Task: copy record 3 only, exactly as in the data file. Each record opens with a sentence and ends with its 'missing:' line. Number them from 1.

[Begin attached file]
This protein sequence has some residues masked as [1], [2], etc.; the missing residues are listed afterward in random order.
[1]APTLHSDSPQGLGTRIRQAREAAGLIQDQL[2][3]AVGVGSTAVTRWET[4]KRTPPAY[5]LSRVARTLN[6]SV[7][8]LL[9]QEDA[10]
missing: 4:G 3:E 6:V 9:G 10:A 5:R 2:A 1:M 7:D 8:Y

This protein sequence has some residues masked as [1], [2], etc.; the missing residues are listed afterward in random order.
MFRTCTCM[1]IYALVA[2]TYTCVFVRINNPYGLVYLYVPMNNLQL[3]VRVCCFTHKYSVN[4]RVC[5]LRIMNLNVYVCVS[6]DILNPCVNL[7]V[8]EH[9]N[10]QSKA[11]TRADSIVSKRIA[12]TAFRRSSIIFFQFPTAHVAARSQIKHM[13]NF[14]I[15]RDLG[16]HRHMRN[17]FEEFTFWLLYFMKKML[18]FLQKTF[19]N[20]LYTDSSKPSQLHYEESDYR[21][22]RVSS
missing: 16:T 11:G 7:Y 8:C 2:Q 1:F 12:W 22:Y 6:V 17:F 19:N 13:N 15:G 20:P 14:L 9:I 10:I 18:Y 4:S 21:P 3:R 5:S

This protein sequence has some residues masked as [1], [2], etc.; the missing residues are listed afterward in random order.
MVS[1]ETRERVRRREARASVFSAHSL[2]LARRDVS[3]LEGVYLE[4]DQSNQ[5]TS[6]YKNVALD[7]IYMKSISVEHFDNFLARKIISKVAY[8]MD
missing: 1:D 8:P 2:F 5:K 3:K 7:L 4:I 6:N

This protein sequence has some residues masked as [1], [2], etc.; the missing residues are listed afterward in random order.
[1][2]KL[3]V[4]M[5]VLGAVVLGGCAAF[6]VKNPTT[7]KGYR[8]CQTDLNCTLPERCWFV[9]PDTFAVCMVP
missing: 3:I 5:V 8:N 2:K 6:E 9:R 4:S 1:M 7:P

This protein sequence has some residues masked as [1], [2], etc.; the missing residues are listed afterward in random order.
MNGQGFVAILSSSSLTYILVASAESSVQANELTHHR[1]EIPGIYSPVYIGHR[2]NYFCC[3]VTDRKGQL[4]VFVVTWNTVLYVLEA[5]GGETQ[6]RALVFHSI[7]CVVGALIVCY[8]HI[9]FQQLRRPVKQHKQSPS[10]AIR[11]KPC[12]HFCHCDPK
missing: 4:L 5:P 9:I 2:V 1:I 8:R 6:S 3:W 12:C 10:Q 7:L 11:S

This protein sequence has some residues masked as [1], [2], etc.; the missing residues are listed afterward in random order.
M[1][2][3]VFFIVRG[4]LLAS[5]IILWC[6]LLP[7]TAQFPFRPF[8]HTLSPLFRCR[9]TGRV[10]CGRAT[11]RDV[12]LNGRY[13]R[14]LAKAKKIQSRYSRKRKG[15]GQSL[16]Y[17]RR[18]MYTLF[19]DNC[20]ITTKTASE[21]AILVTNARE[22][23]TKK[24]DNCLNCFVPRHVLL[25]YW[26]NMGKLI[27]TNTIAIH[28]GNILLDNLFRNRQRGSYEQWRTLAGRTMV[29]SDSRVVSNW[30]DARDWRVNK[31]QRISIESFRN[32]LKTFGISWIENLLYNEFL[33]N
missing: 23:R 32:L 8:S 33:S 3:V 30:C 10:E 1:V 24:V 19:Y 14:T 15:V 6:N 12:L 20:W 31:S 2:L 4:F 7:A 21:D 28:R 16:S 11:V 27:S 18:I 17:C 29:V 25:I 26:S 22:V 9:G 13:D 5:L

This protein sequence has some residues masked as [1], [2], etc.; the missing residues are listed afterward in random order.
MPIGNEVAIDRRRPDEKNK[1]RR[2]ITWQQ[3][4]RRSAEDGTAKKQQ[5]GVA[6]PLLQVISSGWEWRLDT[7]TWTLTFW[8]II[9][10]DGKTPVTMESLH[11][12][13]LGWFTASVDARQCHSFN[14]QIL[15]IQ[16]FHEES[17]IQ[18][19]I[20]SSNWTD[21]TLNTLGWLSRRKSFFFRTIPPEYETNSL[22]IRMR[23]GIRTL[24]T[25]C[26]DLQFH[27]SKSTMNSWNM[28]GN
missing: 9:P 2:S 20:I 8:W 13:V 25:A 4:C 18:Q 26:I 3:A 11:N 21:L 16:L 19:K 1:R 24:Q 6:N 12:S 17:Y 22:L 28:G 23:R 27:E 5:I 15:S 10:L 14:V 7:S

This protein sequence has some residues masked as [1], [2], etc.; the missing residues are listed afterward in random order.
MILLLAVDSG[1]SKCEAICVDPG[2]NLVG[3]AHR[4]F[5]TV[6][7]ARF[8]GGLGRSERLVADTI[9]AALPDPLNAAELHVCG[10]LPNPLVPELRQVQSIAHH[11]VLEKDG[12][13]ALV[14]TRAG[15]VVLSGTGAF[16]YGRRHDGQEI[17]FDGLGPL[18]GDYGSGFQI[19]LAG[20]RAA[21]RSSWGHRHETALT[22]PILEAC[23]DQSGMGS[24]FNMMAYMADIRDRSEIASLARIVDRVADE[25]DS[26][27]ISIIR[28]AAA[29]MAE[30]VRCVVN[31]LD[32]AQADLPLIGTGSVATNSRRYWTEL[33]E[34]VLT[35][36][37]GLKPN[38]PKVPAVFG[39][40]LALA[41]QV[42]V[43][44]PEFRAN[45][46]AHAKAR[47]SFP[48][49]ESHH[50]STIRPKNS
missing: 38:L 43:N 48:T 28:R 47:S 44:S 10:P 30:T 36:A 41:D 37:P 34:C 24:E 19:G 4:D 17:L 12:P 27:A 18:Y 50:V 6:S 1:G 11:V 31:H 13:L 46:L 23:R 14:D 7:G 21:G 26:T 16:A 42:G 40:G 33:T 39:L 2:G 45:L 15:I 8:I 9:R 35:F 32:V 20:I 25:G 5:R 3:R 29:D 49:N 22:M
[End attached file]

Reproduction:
This protein sequence has some residues masked as [1], [2], etc.; the missing residues are listed afterward in random order.
MVS[1]ETRERVRRREARASVFSAHSL[2]LARRDVS[3]LEGVYLE[4]DQSNQ[5]TS[6]YKNVALD[7]IYMKSISVEHFDNFLARKIISKVAY[8]MD
missing: 1:D 8:P 2:F 5:K 3:K 7:L 4:I 6:N